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'Eco-Explorers: A Habitat Adventure‘ is designed specifically for young learners from Pre-K to first grade. Through interactive storytelling children explore three key habitats: forests, oceans and deserts. They'll learn the importance of each environment and begin to understand how their actions can help protect our planet. This adventure is perfect for sparking curiosity and encouraging early steps toward caring for nature.

The downloadable printable includes:

  • illustrations of each habitat

  • printable clipart

  • follow-up questions and discussion tips

  • Eco-Explorer Pledge (age appropriate)

  • Eco-Explorer Certificate of Achievement, personalized

2024 Eco Guardian Certificate version FINAL 8x10 SAMPLE.jpg

Get ready for a planet-saving adventure with the Eco-Guardians Eco Challenge! Each day, we'll tackle a new way to help Earth, from enjoying waste-free food and saving water, to recycling and reusing stuff, to learning all about different ecosystems. We'll even spend a day appreciating nature’s beauty! Perfect for kids aged 7-12 who are ready to become true Eco-Guardians, actively caring for our planet every day.

The downloadable printable includes:

  • printable clipart

  • detailed steps for each activity

  • discussion tips

  • Eco-Guardian Pledge (age appropriate)

  • Eco-Guardian Certificate of Achievement, personalized

Hands-On Activity To Learn What's Happening
To Our Planet And The Basic Principles of Albedo

Now, if you’ve read my blog, then you should have a decent grasp of Albedo. To put it simply, Albedo is a way to measure how much sunlight an object can reflect.


This is an experiment that I’ve done, and it is the best kind of science – easily observable and very tasty.

And, aside from a delicious marshmallow or whatever you choose to cook, there is some really useful knowledge that you can get out of this; namely, how the earth warms from sunlight depending on its albedo levels.

Try making two ovens – one with only foil and one with foil and black paper. Before you start, I want you to write down on a piece of paper which oven you think will cook faster – the one with the paper and the foil or the one with just the aluminum foil.

Now, go ahead and do the experiment before reading this next part.

Here are two good options:

Okay, so now that you’re back, you might be wondering why the one with the paper worked better than the one without the paper.


This is due to Albedo – the foil has a high albedo, which reflects the light into the black construction paper, which has a low albedo, meaning that it absorbs sunlight and converts it into heat.But what does this mean for us?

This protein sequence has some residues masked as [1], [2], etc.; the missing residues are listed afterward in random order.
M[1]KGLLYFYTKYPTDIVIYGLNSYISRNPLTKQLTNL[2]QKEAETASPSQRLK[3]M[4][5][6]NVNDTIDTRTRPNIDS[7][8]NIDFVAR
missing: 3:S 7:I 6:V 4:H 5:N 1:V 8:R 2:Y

Well, as a secondary experiment, imagine putting your hand on grass versus putting it on asphalt. Which one is hotter? That’s right, the asphalt.


Grass has a higher albedo, whereas asphalt functions exactly like that black paper in the solar oven – it absorbs heat.Cities are mostly concrete, asphalt, and cement, with far less greenery than their suburban counterparts. This means that the overall albedo of cities is lower than urban areas, which leads to a phenomenon called Urban Heat Island – basically, that on the same day with the same weather conditions and temperature, the city will be hotter than the urban areas. This, in turn, leads to increased energy costs in terms of air conditioning, higher air pollution levels, and more heat related illnesses such as heat stroke, all alongside higher average temperatures.


Albedo is one of the most important terms to understand, when it comes to climate science and one you must know, if you want to seriously research climate change at all.


So if you take away anything from this experiment, remember Albedo. And maybe a delicious smore as well.


We've developed 18 activities and projects (STEAM and critical thinking skills) for varying ages and levels - all related to climate change and information contained on Jackson's trees4humans website. We hope both children and adults have fun learning-by-doing more about trees and climate change through these hands-on learning experiences. Read more about experiential learning in the blue box..

Two important notes:

1. Help spread the need for fighitng climate change by taking photos of the child's completed activity or project or video tape him/her describing the activity or project. Then share the photos/videos with family and friends.

2. Be sure to email us ( with photos or a few sentences about your child's activity or project and include his/her first name and last name initial or first and last name, so that we can email you a personalized certificate to acknowledge your child's role in the fight against climate change. (As homeschoolers, we know that a certificate can be used as documentation for homeschooling records.)

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